Severity of Coercive Sexual Harassment in Professor–Student Interaction and Peer Bystander Responses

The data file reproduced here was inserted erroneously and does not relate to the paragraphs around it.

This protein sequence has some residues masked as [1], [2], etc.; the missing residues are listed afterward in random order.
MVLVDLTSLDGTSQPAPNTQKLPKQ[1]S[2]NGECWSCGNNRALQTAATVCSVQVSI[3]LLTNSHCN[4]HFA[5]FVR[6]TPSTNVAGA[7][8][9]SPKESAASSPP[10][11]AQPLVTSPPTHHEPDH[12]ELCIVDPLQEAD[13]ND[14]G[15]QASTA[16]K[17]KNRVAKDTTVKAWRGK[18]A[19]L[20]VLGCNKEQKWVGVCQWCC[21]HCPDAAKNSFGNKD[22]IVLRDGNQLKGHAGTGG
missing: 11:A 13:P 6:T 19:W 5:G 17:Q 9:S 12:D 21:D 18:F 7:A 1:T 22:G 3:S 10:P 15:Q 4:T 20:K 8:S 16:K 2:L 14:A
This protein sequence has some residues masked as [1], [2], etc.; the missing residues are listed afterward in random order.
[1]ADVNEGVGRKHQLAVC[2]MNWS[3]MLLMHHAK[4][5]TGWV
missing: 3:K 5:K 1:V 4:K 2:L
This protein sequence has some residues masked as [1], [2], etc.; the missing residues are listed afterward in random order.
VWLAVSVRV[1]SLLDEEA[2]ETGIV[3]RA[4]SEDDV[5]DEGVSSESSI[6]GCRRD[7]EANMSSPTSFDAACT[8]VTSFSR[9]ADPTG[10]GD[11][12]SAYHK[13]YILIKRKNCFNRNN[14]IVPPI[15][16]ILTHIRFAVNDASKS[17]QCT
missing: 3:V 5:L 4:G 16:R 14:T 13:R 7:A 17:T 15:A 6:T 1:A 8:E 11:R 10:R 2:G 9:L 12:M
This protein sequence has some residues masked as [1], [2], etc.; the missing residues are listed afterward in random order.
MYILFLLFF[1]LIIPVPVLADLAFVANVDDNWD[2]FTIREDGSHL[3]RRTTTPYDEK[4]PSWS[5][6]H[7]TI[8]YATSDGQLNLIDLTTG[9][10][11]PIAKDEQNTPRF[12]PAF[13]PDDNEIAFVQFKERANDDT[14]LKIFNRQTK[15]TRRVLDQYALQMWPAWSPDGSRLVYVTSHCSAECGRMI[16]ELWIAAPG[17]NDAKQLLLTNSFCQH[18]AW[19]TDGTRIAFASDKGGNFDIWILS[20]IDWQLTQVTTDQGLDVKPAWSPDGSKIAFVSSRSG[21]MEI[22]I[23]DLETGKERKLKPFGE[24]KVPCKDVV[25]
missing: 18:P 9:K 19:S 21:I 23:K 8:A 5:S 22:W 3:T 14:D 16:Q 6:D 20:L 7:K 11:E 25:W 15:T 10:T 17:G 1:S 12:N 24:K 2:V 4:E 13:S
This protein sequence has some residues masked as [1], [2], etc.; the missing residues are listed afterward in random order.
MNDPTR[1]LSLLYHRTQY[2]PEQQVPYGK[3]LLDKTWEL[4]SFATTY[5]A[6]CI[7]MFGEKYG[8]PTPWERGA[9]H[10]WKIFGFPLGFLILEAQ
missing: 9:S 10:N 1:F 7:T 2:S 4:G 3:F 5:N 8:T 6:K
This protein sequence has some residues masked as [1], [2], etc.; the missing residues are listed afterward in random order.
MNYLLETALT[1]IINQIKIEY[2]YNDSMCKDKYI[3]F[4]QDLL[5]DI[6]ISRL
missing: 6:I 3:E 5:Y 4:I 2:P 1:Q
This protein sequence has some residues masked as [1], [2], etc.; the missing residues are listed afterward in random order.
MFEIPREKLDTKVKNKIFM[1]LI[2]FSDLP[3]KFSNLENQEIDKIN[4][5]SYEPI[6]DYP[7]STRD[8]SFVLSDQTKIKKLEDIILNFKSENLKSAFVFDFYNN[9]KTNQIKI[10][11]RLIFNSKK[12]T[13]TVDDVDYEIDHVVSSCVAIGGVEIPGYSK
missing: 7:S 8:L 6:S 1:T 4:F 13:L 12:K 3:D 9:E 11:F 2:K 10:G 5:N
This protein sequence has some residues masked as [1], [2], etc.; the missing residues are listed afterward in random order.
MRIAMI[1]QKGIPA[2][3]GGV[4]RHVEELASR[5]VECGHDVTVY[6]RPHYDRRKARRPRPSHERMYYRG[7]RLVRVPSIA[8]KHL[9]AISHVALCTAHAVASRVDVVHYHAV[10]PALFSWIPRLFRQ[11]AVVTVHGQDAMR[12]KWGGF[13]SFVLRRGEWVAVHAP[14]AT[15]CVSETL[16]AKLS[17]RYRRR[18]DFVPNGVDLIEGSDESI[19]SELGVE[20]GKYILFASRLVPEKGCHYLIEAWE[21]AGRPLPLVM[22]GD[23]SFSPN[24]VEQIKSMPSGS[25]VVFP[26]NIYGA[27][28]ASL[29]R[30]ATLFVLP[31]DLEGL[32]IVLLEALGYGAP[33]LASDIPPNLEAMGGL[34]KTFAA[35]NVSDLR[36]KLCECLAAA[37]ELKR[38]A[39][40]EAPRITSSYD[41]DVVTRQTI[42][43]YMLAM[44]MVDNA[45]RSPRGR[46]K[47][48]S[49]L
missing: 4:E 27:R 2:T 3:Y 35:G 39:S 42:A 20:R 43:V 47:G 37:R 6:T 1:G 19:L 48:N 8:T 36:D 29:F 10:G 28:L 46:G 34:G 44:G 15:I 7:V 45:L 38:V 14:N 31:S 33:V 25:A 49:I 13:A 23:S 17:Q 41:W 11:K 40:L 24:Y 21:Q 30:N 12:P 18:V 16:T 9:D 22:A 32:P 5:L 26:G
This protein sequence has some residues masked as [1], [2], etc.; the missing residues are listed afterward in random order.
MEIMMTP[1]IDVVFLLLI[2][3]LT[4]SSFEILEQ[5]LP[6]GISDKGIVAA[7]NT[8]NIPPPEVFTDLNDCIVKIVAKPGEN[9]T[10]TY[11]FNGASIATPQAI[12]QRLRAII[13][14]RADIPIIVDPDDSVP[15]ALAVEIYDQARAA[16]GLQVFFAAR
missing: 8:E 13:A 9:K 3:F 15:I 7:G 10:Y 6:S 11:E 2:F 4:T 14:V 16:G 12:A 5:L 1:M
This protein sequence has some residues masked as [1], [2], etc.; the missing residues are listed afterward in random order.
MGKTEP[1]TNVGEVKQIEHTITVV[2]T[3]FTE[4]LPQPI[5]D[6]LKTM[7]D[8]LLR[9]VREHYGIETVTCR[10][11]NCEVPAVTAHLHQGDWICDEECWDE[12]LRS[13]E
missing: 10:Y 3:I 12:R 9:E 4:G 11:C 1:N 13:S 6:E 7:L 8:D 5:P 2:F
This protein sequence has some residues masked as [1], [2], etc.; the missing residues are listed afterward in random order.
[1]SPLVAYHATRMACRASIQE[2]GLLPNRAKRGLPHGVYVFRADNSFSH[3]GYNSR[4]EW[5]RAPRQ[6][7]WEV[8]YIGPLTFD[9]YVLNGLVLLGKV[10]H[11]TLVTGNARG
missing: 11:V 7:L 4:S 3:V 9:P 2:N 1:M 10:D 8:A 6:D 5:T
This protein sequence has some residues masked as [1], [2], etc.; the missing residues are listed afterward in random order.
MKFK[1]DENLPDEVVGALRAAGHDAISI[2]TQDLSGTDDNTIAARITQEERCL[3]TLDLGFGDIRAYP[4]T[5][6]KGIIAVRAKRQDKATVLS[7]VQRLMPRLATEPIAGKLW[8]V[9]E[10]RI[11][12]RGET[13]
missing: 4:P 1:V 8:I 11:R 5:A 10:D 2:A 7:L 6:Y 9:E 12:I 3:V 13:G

The risk for female students in academia of sexual harassment by male faculty and staff remains a national crisis. This study examined effects of severity of coercive sexual harassment (CSH) by a male professor of a female student on peer bystander intervention responses. A total of 180 undergraduate and graduate college students who volunteered for an online survey were randomly assigned to one of three vignette conditions that varied severity of CSH. Following Bowes-Sperry’s ethical model of bystander behaviors, it was predicted that severity of CSH would affect cognitive appraisals and emotional reactions, which would further predict intentions for intervention behaviors. Predictions generally were supported. Logistic regression analyses indicated that severity of CSH, fears of consequences, and negative emotions toward the professor were significant predictors of direct confrontation of the professor by the student observer, whereas only severity and negative emotions toward the professor were predictors of the indirect intervention (finding an excuse to remove the victim) or delegation (going to get help) while the incident was occurring. Fears of personal consequences suppressed direct intervention in the moderate condition. Findings suggest ongoing need within academia for clarification of behaviors that constitute CSH, as well as safety for bystanders who intervene.